God of War is the father-son epic you never knew you needed

By Patrick Garratt, Wednesday, 15 June 2016 08:40 GMT

Praise be.

god_of_war_ps4_e3_2016_1

God of War is the father-son epic you never knew you needed

The guy in the behind-closed-doors session didn’t believe it. He asked twice whether or not God of War was running on a regular PS4. Rob Davis, lead level designer, had to physically show him the console.

It looks so far beyond what’s come before in the series, with its Heavy Rain-standard character acting and absurd lighting, that it’s easy to suspect shenanigans. But it isn’t. It’s the real thing. Up close it’s mind-blowing.

I understand the scepticism. While God of War wowed the Sony press conference last night in Los Angeles with its next-level technology, it looks so far beyond what’s come before in the series, with its Heavy Rain-standard character acting and absurd lighting, that it’s easy to suspect shenanigans. But it isn’t. It’s the real thing. Up close it’s mind-blowing.

The show demo is the same as the conference level but with extra content. Davis outlined a bunch of stuff I’d been too bamboozled to notice in the press conference as a colleague played.

Kratos is now a father, and God of War was described by Davis as “essentially a father-son adventure”. The son you saw in the demo last night is basically a side-kick, and he grows and progresses throughout play. This isn’t just about Kratos. The whole thing, based on what we saw this morning, centres on the relationship between the two characters, to the point that combat includes a “son button” with which you can call in special attacks from the boy, using him to interrupt attacks and more.

The son seemingly dictates a bunch of design choices in this entirely new Kratos adventure. Davis laboured on the position of the camera, for example, which is now very low to the ground so Kratos can constantly keep his son in view. The cut-scenes aren’t cut-scenes: the camera never cuts away, so it can focus on the moments the father and son share with each other. This is not the same thing as has come before.

The camera allows the developers to push in minor story-telling elements such as a flock of birds rising as a foreshadowing of danger. Handy. There’s danger aplenty.

So, combat. There was so much going on here I’m afraid I can only give you an approximation of what was shown, and I apologise in advance if any of these details prove to be incorrect. It all happened really quickly and Davis was speaking very quietly relative to the sound of the game. But here’s what we saw.

As was shown in the press conference, Kratos is attacked by two main types of enemies in the demo, the grunts, which are called draga, and a large troll. An initial fight against only draga showed verticality as the monsters attacked Kratos from above, launching down from rocks.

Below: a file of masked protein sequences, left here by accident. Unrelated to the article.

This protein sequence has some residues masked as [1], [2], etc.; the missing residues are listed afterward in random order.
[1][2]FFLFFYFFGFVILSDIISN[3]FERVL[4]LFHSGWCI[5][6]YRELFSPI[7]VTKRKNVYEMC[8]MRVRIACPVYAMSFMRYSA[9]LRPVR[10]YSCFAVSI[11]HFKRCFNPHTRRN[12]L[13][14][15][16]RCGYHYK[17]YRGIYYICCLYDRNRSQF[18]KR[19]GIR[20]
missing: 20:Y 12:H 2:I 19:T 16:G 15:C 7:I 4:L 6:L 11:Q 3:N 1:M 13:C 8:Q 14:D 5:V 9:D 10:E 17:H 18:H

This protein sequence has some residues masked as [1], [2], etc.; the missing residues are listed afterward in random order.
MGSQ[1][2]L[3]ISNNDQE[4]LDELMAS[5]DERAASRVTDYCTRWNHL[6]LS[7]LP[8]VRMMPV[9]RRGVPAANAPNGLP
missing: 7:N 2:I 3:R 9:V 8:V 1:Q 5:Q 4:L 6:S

There’s obviously a lot we’re not being told yet about different weapons and elemental damage.

It also introduced the axe, Kratos’s only weapon in the demo. Davis said this is an entirely new combat system which uses R1 and R2 at its core to deliver traditional melee attacks, but also includes short, medium and long-range attacks with the axe. The combination of axe and general strikes mirrors the depth of combat in the older games with the chain-swords, but we only saw a taste of what’s going to be eventually available.

The axe is going to play a big part in God of War, and not just in combat. Kratos can use it, for example, to smash chests and other points of interest in the environment to gather resources.

During the troll fight, Kratos smashes the ground with his axe. If you watch the video, you’ll see all the axe attacks are blue, denoting frost attacks. The trolls attacks are red, as they’re fire-based. Davis only touched on this, but there’s obviously a lot we’re not being told yet about different weapons and elemental damage, but you can wait. You don’t have much choice, I guess.

god_of_war_ps4_e3_2016_3

One last thing. The environment itself represents a serious departure from previous games. While there’s still only one way to go, the paths are wider and offer more options in combat. Davis described exploration as a “pillar” for this new God of War.

But action aside, this is a next-generation story about Kratos and his son. Davis kept coming back to this throughout the entire presentation. Kratos has a rage meter in the corner of the screen that he can use to protect his son when it fills out, and the skills related to the “son button” were kept under wraps apart from the super-arrows and the interrupts. There’ll be more. We saw very little.

It was enough, though. If there’s a binary question as to whether or not this is going to be playing on your PS4 after its as-yet unspecified release date, it’s obvious there’s only one answer. God of War looks bloody amazing. Hopefully that release date won’t end with an eight.

For more E3 news, gameplay, trailers and hands-on impressions, check out our E3 2016 hub right here.

Sometimes we include links to online retail stores. If you click on one and make a purchase we may receive a small commission. For more information, go here.

Comments

Headlines

E3 2016

God Of War